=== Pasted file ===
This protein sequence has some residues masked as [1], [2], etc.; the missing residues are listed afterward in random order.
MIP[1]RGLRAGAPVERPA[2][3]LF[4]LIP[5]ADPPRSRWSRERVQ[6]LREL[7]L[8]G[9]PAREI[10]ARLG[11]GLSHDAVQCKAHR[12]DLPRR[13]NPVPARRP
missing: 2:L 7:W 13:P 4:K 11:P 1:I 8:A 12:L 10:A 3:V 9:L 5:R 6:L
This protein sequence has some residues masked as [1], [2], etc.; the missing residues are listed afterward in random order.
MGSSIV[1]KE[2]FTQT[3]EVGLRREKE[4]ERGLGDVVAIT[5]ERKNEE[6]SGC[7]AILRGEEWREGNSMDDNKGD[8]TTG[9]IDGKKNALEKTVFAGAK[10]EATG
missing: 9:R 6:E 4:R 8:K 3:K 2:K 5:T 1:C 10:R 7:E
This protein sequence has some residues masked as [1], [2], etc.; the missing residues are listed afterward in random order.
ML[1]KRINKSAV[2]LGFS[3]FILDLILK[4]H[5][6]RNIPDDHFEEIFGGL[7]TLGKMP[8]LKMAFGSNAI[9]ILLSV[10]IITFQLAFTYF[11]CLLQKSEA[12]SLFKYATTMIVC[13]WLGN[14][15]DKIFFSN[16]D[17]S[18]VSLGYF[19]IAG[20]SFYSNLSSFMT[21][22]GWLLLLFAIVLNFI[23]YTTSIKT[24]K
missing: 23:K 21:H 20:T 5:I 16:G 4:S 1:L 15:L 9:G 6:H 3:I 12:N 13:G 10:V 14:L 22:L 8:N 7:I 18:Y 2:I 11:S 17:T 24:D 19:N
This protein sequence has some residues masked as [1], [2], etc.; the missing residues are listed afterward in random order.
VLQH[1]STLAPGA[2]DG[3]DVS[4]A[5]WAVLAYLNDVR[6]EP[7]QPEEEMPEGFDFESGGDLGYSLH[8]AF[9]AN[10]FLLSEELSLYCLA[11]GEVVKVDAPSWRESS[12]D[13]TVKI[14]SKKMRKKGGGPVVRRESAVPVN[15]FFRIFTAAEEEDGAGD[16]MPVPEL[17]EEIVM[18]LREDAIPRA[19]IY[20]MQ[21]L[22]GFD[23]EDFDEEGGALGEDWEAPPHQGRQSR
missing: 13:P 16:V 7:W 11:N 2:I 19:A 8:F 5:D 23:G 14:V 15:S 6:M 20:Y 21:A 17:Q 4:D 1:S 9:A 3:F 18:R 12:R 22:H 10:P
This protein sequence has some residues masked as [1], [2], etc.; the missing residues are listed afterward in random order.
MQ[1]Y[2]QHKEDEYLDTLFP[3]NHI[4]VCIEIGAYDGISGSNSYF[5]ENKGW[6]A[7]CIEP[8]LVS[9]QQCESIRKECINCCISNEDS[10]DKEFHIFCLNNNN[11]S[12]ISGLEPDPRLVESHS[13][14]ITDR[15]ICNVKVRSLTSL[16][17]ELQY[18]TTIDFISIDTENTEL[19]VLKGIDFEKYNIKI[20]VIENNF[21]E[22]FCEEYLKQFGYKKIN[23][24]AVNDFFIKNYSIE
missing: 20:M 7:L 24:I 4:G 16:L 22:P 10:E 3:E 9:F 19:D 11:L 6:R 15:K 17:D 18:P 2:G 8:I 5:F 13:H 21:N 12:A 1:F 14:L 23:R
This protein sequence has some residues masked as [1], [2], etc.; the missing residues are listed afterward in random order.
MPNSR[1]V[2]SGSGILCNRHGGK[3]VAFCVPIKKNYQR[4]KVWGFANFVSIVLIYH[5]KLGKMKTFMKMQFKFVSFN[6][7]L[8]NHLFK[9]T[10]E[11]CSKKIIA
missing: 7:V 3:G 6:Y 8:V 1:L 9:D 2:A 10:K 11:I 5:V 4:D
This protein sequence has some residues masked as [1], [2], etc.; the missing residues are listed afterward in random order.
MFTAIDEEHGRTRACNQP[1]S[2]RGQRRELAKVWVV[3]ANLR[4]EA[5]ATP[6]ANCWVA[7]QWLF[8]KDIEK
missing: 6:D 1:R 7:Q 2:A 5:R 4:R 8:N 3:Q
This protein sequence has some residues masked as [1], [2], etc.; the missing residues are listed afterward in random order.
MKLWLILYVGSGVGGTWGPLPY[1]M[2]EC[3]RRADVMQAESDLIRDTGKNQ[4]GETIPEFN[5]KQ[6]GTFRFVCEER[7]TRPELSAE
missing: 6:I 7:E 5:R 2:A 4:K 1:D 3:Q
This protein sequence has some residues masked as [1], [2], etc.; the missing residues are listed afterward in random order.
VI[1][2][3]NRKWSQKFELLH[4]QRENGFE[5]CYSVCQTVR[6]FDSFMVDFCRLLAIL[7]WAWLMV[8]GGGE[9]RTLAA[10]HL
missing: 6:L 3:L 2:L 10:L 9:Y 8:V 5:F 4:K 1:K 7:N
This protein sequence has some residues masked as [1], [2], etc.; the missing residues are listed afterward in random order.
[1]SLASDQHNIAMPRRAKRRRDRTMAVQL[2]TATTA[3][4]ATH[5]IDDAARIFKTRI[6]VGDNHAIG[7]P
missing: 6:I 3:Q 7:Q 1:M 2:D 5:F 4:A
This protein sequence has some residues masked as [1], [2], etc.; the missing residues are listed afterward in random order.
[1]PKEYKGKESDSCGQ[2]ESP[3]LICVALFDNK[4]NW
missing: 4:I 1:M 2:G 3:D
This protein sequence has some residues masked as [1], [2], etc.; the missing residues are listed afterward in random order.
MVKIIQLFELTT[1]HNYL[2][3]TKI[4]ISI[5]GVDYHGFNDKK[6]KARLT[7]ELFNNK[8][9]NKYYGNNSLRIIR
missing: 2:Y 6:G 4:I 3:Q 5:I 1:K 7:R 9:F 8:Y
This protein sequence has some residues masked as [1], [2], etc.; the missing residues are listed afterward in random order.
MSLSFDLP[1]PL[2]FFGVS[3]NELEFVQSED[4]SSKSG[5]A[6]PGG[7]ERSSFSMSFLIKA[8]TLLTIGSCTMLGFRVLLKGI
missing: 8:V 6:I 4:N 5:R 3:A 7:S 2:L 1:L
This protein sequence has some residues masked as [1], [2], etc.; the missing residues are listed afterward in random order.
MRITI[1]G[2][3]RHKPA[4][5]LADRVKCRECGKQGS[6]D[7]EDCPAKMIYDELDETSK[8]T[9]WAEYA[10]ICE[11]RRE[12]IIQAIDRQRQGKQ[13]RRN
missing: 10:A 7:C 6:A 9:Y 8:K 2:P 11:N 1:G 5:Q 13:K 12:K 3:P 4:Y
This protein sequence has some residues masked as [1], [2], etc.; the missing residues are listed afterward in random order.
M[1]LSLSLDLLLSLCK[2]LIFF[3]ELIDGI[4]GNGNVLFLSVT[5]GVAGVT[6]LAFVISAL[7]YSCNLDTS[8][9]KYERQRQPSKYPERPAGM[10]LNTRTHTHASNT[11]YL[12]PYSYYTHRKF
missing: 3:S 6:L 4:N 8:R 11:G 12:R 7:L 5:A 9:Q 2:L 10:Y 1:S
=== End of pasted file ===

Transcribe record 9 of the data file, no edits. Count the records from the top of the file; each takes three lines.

This protein sequence has some residues masked as [1], [2], etc.; the missing residues are listed afterward in random order.
VI[1][2][3]NRKWSQKFELLH[4]QRENGFE[5]CYSVCQTVR[6]FDSFMVDFCRLLAIL[7]WAWLMV[8]GGGE[9]RTLAA[10]HL
missing: 6:L 3:L 2:L 10:L 9:Y 8:V 5:F 4:K 1:K 7:N